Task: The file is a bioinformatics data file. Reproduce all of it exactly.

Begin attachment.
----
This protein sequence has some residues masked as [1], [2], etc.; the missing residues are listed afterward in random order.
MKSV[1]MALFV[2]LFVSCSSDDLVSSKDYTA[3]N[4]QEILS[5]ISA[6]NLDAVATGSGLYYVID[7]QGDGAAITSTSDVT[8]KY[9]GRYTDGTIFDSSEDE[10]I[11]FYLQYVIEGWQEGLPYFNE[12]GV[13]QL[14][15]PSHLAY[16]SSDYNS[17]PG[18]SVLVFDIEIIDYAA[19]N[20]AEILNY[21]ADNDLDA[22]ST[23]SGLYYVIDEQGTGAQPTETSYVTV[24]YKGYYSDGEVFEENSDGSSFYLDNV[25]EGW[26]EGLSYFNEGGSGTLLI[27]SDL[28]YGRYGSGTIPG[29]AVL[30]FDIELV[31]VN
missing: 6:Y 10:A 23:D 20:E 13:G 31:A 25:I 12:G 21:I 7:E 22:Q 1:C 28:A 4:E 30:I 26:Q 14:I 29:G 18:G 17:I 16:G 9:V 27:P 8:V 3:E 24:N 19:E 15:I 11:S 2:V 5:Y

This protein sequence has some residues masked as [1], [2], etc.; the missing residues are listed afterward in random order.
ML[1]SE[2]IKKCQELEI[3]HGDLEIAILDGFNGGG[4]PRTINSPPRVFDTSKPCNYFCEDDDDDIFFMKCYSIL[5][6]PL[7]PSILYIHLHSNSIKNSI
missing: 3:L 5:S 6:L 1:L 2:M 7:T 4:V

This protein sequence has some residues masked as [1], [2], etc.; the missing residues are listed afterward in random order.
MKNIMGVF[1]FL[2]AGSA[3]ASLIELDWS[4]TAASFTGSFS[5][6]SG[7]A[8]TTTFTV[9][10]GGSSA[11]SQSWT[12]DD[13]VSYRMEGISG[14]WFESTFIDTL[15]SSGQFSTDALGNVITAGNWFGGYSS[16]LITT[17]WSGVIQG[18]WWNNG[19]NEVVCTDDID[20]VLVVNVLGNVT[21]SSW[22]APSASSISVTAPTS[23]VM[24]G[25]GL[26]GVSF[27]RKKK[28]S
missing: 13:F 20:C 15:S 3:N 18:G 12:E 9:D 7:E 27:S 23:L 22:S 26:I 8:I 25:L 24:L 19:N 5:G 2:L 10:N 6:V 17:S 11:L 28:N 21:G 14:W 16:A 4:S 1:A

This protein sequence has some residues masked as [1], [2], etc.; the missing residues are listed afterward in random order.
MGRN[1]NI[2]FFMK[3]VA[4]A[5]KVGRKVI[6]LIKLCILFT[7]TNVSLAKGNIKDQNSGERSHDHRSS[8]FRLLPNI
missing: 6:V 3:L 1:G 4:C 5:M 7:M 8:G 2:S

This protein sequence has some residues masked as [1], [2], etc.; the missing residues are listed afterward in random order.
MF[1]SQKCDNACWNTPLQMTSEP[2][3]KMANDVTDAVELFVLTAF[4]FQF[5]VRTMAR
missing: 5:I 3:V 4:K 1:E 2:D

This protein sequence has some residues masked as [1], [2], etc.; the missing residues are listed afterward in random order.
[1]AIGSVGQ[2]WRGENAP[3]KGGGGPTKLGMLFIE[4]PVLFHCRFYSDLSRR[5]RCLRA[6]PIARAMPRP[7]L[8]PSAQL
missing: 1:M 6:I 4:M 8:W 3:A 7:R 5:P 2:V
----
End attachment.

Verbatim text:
This protein sequence has some residues masked as [1], [2], etc.; the missing residues are listed afterward in random order.
MKSV[1]MALFV[2]LFVSCSSDDLVSSKDYTA[3]N[4]QEILS[5]ISA[6]NLDAVATGSGLYYVID[7]QGDGAAITSTSDVT[8]KY[9]GRYTDGTIFDSSEDE[10]I[11]FYLQYVIEGWQEGLPYFNE[12]GV[13]QL[14][15]PSHLAY[16]SSDYNS[17]PG[18]SVLVFDIEIIDYAA[19]N[20]AEILNY[21]ADNDLDA[22]ST[23]SGLYYVIDEQGTGAQPTETSYVTV[24]YKGYYSDGEVFEENSDGSSFYLDNV[25]EGW[26]EGLSYFNEGGSGTLLI[27]SDL[28]YGRYGSGTIPG[29]AVL[30]FDIELV[31]VN
missing: 6:Y 10:A 23:D 20:E 13:G 31:A 25:I 12:G 21:I 7:E 22:Q 1:C 28:A 4:E 30:I 26:Q 14:I 29:G 18:G 17:I 16:G 9:V 27:P 8:V 3:E 24:N 19:E 15:I 11:S 2:V 5:Y

This protein sequence has some residues masked as [1], [2], etc.; the missing residues are listed afterward in random order.
ML[1]SE[2]IKKCQELEI[3]HGDLEIAILDGFNGGG[4]PRTINSPPRVFDTSKPCNYFCEDDDDDIFFMKCYSIL[5][6]PL[7]PSILYIHLHSNSIKNSI
missing: 3:L 5:S 6:L 1:L 2:M 7:T 4:V

This protein sequence has some residues masked as [1], [2], etc.; the missing residues are listed afterward in random order.
MKNIMGVF[1]FL[2]AGSA[3]ASLIELDWS[4]TAASFTGSFS[5][6]SG[7]A[8]TTTFTV[9][10]GGSSA[11]SQSWT[12]DD[13]VSYRMEGISG[14]WFESTFIDTL[15]SSGQFSTDALGNVITAGNWFGGYSS[16]LITT[17]WSGVIQG[18]WWNNG[19]NEVVCTDDID[20]VLVVNVLGNVT[21]SSW[22]APSASSISVTAPTS[23]VM[24]G[25]GL[26]GVSF[27]RKKK[28]S
missing: 13:F 20:C 15:S 3:N 18:G 12:E 9:D 7:E 27:S 23:L 22:S 26:I 8:I 25:L 24:L 19:N 5:G 2:L 10:N 6:V 17:S 11:L 28:N 21:G 14:W 16:A 4:S 1:A

This protein sequence has some residues masked as [1], [2], etc.; the missing residues are listed afterward in random order.
MGRN[1]NI[2]FFMK[3]VA[4]A[5]KVGRKVI[6]LIKLCILFT[7]TNVSLAKGNIKDQNSGERSHDHRSS[8]FRLLPNI
missing: 6:V 3:L 1:G 4:C 5:M 7:M 8:G 2:S

This protein sequence has some residues masked as [1], [2], etc.; the missing residues are listed afterward in random order.
MF[1]SQKCDNACWNTPLQMTSEP[2][3]KMANDVTDAVELFVLTAF[4]FQF[5]VRTMAR
missing: 5:I 3:V 4:K 1:E 2:D

This protein sequence has some residues masked as [1], [2], etc.; the missing residues are listed afterward in random order.
[1]AIGSVGQ[2]WRGENAP[3]KGGGGPTKLGMLFIE[4]PVLFHCRFYSDLSRR[5]RCLRA[6]PIARAMPRP[7]L[8]PSAQL
missing: 1:M 6:I 4:M 8:W 3:A 7:R 5:P 2:V